And conserve his power he did – for a further twelve years. The ‘victors’ didn’t win and the ‘vanquished’ didn’t lose. Spring 1991 in Iraq may have been an “atrocity”. A bloody series of appalling atrocities – but ‘The Gulf War’ did not take place.
Baudrillard’s essays may appear to be a semioticist’s whimsy – worse, a French semioticist’s whimsy – or a vaguely interesting academic diversion. Rather like Giraudoux’s play may seem, in the end, no more than an intellectually challenging night in the theatre.
Except that … what things are and how we portray them matters hugely to us journalists. And to our audiences.
'Supernarrative' - an ugly trick
We journalists – especially editors in newspaper and broadcasting newsrooms – find ourselves working an ugly trick every day on our audiences. On the one hand, we’re about telling them something new, something salient. Something significant that they don’t already know. Something they didn’t know they don’t know and didn’t know they need or want to know. Dealing in truth, something close to education. On the other, we have to engage them – with tantalising headlines, with facts and observations that sit at the extreme edge of truth. And with stories. Stories that, by virtue of being well written or well told alone, engage their attention and turn it to matters they never knew they needed to know something about. Dealing in impact.
The tool we know that has the most impact of all is the ‘super narrative’. The huge, over-arching narrative that binds other, minor narratives together. That gives them meaning above what they are in themselves, offering the audience what Aristotle called ἀναγνώρισις – ‘recognition’. The means to recognise and empathise with people culturally, emotionally and socially distant from ourselves. The means to link disparate events. To recollect them at a later date. We often give these super narratives snappy, instantly recognisable, memorable titles. Titles we can use in a blazing strap or an over-the shoulder identifier in a TV news bulletin.
‘The Moors Murders’; ‘The Fall of Communism’; ‘Showdown in the Desert’; ‘The Credit Crunch’. 
And, paradoxically, the more that those of us living in digitally hyper-charged cultures are able to know – via the web, social media, 24/7 TV channels – the more we need these super narratives. To tell us: ‘hey … this matters – and here’s why’ or ‘hey… it’s that thing again, the one you were interested in last time’ or. Or even to tell us; ‘hey … you might not think you know anything about this, but it’s a lot like this other thing’. At the same time, those technologies that have increased the quantity of what we can know has decreased what we ‘know’ in common. That, in turn, means that journalism’s super narratives have had to become more reductive, more detached from reality, more resembling what Baudrillard called ‘hyper-reality’. They become illusions. Just like ‘The Gulf War’. They become misleading and unpredictable, too. It’s harder and harder for those of us who create these super narratives to know or predict all that the references will excite in our audiences. What references, precisely, the word ‘Arab’ will generate in the minds of those in the audience. Yet we persist in it.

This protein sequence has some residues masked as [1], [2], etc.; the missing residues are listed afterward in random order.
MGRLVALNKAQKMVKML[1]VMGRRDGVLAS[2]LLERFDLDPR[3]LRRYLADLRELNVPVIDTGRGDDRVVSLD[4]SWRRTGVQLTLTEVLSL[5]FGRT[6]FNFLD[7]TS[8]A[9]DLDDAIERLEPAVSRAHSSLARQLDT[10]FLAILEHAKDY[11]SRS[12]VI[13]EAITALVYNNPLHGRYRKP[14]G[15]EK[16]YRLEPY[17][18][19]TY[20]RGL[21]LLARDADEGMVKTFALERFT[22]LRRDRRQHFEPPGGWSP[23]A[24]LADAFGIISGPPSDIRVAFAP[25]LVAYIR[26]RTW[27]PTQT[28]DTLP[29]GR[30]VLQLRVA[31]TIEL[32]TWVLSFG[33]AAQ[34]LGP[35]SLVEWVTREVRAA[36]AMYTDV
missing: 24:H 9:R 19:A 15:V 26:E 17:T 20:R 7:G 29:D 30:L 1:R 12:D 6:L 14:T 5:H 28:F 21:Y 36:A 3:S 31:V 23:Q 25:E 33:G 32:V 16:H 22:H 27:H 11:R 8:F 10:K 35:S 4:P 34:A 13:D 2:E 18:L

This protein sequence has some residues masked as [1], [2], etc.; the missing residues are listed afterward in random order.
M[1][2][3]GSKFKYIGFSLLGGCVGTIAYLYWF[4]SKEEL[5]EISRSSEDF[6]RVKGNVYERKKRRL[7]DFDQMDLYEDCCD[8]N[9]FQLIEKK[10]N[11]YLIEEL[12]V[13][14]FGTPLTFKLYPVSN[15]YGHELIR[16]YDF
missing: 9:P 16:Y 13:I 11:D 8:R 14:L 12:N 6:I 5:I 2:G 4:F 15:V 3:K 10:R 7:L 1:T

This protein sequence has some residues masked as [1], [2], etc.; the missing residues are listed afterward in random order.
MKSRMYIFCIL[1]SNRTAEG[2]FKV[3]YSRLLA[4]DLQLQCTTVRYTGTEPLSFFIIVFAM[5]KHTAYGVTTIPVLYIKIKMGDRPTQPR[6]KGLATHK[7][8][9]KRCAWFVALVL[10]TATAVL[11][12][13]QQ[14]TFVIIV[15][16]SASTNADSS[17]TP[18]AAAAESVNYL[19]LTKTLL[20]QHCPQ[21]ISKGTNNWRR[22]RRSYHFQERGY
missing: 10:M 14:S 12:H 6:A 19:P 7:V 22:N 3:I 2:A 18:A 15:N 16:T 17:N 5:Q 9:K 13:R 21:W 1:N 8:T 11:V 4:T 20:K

It’s easy to see how and why we journalists reached for the super narrative that we called ‘The Arab Spring’. We knew that something was happening and sensed that it was out of the ordinary. People were on the move, politically on the move. For the most part, it was the Arabic speaking countries we were most interested in. And by the time we realised we needed to name it, it was early spring. And spring carries overtones of new life. New growth. Re-birth after a long, dark winter. It was ideal.
Stockholm in the sand
We assumed, probably quite rightly, that few in our audiences would be hugely engaged by a tragic row over property rights in a country most thought of only as a holiday destination. Or in yet another Sunni/Shiite religious squabble in a country that was almost never in the news and to which most people couldn’t point on the map. Or in an elite in the Arab world’s only democracy as it debated the merits and demerits of its confessional constitution.
Create a super-narrative, a hyper-reality called ‘The Arab Spring’ and you might have a chance. Any expression of popular discontent in any Arabic speaking monarchy or despotism was a signifier of ‘The Arab Spring’. It felt real. It felt energetic. It was full of movement. And terrific TV pictures.
But ‘The Arab Spring’ did not take place.